The Dance Of Salome, as interpreted by Flying House
Tatsunoko's utilitarian animation lacks both the tricky special effects we'd see in their more fantastical series and the props or gadgets typically inserted into shows for the toy market. Since Tatsunoko already had CBN financing, they didn't need Takatoku. The second series of Superbook improves slightly, but lacks visual excitement when compared to concurrent series like Orguss, Dunbine, Mospeada, and Vifam

Jesus and the Flying House kids are tempted by Satan via animation reference from "Little Norse Prince"

In 1985 CBN produced a Spanish language version of Superbook. Eventually the series would reach fifty nations, including a Soviet Union in the throes of Glasnost and Perestroika. Superbook on Soviet Central TV was immensely popular in the twilight days of the USSR and when party bigwigs threatened cancellation, the series sparked a revolt among the Children's Television Department. At one point the show was receiving 30,000 letters from viewers every day. In 1990 CBN rebranded as the Family Channel, which was sold and became Fox Family, which was sold and became ABC Family. Superbook and Flying House relocated to the Trinity Broadcasting Network, run by the televangelist Crouch couple. As streaming video became a thing CBN began streaming Flying House for free while keeping most of Superbook behind a paywall, and building an online interactive children's experience around a Superbook reboot. 

TV ad for Superbook VHS only $24.95 each, a bargain
In spite of the interest in Japanese animation, most self-professed "otaku" would be hesitant to list Superbook as being an influential anime import. And yet, the worldwide reach of this franchise rivals or surpasses titles like Robotech, Sailor Moon or Star Blazers. Superbook/Flying House has been shown continuously for decades in dozens of languages, impacting millions and millions of viewers. Few TV shows of any sort can boast that kind of reach. Of course, Superbook has built-in educational and religious advantages attractive to parents desperate for wholesome family entertainment that their kids will actually sit still for. Prior to Superbook, seekers of scriptural kids TV had to rely on Davey & Goliath or Jot, or the occasional Moody Institute of Science short.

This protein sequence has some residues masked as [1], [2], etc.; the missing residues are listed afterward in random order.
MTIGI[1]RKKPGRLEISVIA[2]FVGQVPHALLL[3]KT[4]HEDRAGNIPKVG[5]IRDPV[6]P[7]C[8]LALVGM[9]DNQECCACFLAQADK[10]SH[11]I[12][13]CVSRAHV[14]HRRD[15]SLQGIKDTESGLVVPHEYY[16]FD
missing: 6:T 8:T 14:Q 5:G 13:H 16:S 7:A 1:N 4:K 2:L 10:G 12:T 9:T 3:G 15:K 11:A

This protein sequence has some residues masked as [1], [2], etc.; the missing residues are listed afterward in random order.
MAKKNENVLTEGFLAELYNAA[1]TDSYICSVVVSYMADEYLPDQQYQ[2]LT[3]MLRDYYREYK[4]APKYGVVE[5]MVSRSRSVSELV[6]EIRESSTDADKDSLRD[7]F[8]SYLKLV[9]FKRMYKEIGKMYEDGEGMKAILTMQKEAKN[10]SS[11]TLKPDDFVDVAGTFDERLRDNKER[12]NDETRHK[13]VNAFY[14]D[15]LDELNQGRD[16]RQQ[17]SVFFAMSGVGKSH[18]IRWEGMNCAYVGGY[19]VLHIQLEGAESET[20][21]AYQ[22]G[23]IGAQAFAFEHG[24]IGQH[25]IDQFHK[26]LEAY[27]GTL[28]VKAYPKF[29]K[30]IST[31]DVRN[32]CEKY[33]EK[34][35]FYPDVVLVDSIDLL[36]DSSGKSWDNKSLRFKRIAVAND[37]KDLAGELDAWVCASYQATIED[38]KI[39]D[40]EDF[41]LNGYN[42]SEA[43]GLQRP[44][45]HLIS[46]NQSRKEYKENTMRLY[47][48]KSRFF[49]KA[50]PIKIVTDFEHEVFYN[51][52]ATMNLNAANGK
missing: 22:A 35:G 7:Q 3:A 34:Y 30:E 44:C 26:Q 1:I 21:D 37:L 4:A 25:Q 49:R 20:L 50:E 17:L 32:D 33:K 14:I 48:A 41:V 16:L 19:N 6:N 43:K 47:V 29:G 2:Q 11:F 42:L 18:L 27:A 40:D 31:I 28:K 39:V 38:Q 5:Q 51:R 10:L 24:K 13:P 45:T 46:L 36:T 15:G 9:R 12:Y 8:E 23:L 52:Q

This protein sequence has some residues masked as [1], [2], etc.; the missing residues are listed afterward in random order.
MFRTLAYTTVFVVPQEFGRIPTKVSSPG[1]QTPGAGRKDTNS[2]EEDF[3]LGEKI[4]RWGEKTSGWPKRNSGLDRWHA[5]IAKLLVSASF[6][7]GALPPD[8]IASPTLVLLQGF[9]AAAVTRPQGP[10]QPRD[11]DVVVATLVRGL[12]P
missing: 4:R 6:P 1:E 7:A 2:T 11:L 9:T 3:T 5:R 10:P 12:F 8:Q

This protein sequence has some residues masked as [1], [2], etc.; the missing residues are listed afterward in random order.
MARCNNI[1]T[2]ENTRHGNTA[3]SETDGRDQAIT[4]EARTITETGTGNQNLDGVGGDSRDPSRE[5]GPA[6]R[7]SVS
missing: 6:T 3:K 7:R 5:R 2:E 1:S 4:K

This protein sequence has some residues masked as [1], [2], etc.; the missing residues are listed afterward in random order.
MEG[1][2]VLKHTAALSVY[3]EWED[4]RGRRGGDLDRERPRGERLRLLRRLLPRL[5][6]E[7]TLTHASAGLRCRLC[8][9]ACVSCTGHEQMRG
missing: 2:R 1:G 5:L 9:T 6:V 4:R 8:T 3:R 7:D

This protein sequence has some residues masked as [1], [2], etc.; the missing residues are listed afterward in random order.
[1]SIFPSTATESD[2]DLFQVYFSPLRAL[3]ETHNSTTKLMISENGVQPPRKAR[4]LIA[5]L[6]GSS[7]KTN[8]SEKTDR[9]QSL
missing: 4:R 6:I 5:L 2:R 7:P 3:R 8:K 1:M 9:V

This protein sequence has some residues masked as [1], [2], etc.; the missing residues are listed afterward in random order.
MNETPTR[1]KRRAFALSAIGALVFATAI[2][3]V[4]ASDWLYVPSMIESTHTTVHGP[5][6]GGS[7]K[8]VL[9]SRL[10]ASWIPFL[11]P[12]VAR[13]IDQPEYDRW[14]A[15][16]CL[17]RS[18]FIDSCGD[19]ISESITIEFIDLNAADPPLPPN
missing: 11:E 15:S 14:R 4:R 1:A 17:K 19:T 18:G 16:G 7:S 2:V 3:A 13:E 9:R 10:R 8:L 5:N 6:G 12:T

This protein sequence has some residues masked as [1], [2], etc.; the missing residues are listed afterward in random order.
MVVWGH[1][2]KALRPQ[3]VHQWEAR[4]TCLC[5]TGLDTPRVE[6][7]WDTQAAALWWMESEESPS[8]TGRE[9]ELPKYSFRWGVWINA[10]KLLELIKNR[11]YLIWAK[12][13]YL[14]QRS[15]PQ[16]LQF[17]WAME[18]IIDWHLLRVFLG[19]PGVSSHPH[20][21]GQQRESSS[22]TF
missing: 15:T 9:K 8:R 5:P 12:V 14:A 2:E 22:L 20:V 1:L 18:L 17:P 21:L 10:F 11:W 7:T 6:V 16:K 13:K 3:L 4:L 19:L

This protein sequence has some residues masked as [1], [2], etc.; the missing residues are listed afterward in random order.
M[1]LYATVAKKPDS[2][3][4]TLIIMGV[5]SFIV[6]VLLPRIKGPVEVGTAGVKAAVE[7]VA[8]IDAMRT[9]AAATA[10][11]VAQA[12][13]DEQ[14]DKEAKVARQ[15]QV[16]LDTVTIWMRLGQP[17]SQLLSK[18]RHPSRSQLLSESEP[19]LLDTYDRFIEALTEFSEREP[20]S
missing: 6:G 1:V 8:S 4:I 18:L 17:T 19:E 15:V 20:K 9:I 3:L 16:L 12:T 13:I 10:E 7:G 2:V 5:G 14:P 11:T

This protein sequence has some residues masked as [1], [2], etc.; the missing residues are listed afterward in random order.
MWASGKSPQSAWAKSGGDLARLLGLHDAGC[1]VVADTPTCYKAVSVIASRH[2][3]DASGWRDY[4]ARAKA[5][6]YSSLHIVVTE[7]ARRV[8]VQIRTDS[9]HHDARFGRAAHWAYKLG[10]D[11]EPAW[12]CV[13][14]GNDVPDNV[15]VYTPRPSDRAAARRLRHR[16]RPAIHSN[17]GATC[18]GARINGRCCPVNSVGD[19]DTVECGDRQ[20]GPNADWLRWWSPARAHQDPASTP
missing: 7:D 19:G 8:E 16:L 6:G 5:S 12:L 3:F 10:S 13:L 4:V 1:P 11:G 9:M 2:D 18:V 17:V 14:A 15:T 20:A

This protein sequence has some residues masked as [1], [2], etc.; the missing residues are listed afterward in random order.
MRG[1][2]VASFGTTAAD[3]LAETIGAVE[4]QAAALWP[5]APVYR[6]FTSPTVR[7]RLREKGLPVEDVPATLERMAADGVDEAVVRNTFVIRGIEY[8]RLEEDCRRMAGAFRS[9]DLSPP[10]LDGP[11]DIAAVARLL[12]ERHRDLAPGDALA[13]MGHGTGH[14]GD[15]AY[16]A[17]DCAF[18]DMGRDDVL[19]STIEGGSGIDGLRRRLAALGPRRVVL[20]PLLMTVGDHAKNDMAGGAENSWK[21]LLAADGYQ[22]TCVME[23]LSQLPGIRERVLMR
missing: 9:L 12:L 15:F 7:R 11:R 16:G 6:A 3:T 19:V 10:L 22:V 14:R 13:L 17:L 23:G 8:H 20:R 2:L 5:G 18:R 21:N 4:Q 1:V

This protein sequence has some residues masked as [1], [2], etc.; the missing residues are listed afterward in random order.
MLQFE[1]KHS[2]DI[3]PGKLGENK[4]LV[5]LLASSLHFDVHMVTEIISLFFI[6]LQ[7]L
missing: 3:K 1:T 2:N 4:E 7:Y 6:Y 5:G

rare "Flying House" edition of The Bible

Superbook/Flying House videos were available in retail and Christian specialty stores and advertised on TV, unheard of in the anime field at the time. Among its target audience of easily impressed children with limited access to TV remote controls, Superbook has remained surprisingly resilient. The series continues to entertain with the original series and with a new, computer-animated Superbook update currently in vogue among the Sunday School set around the world, starring an updated Gizmo and Chris Quantum, who is reportedly "an awesome skate-boarder." The new Superbook is featured on websites, DVD purchasing clubs, online games, and broadcast and streaming video, while the neglected Flying House has yet to receive any updates or reboots at all.

Superbook Club is in the house
We may have Eastern Europe's love of Superbook to thank for the show's longevity; Ukraine's Emmaneuil TV started airing the children's show Superbook Club in 1996, based on a Superbook-themed youth group initiative. The live-action series stars lots of kids and a long-suffering suit actor in a Gizmo costume – over there he's known as Robik, and yes, he did upgrade to the new CG Superbook look - and kids 6-14 can write or email Robik with any question they may have, and can even call him on his toll-free Robik Hot Line. Meanwhile, the kids of the Superbook Club are ready 24/7 to sing, dance, and have low-key adventures across the CIS states of Europe and Western Asia.